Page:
The Swedish shirtmaker, begun in 1928 by David and Annie Pettersson, to this day, remains one of the world's leading producers of fine shirts, suiting and accessories. At the "Syfabriken' in Gånghester, near Borås in southern Sweden, a happy accident of sorts occurred at the beginning of the Great Depression, after the Pettersson's were forced to close their sawmill. They retooled their factory to create shirts, and sublet surplus space to local shoemakers and manufacturers to keep the lights on, the company was renamed "Skjortfabriken Special", or 'Special Shirt factory'.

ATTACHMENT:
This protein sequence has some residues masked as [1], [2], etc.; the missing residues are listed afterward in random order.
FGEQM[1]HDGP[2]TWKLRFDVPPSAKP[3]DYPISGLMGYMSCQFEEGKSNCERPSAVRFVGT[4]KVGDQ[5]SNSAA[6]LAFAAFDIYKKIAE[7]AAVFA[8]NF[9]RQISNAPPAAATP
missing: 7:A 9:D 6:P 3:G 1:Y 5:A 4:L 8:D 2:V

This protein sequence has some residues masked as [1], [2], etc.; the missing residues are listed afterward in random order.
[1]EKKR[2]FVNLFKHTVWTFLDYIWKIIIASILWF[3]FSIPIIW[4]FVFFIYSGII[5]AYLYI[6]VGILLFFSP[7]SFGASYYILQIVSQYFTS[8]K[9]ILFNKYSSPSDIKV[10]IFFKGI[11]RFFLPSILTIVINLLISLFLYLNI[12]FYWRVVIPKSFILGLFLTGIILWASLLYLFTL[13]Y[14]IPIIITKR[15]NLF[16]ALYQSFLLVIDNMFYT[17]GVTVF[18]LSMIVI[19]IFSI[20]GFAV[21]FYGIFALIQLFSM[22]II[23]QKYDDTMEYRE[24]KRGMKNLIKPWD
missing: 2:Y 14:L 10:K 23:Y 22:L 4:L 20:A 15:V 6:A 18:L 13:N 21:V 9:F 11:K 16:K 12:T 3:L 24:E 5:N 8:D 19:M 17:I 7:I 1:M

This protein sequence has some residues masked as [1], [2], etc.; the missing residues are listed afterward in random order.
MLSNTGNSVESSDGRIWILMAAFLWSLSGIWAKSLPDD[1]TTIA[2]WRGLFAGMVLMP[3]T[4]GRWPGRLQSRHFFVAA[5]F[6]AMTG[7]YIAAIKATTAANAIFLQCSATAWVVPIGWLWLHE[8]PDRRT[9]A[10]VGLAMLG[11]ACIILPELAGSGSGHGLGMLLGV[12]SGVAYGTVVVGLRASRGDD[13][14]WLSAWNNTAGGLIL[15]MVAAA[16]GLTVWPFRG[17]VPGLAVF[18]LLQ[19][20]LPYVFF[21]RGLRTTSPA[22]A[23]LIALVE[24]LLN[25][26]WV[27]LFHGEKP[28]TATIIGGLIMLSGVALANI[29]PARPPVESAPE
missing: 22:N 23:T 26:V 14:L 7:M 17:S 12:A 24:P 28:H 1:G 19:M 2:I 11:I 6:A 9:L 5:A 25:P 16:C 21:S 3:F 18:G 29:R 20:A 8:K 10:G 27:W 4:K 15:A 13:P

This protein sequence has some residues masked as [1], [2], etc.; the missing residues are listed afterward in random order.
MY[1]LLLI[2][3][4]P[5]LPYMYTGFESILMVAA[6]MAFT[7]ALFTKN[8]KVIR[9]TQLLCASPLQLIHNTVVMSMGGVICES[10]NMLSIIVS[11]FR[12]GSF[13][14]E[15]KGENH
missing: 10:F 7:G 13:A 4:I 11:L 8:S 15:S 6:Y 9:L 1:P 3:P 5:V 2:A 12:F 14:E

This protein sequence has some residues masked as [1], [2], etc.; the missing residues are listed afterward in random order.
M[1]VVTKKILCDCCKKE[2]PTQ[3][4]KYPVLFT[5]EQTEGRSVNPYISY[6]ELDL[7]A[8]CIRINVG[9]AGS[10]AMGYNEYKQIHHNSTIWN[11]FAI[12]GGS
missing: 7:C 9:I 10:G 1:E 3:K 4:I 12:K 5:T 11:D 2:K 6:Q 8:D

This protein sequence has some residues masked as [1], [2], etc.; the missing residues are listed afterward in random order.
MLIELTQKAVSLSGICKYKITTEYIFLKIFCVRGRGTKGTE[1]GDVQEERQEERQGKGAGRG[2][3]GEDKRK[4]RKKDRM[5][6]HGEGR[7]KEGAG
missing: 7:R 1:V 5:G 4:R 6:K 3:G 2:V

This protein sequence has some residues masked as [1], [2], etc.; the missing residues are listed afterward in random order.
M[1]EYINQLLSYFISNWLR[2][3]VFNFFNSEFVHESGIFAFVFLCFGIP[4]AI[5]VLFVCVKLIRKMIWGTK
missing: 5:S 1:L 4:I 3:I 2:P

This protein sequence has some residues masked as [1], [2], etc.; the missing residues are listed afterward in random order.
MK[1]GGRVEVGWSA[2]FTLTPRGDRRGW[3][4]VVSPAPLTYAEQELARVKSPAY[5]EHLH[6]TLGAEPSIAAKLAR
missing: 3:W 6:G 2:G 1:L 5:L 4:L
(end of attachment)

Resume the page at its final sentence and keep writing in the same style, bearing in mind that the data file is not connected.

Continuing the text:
With steady production until the end of WWII, the premium fabrics ban was eventually lifted, compelling the Pettersson's to venture out to find still finer and more varied fabrics for their products. They eventually made it to London, eventually opened a shop there and the Eton name was established. This was a result of finding a name that would be easy for English-speakers to pronounce, while at the same time adding prestige, naming the company after the exclusive men's college.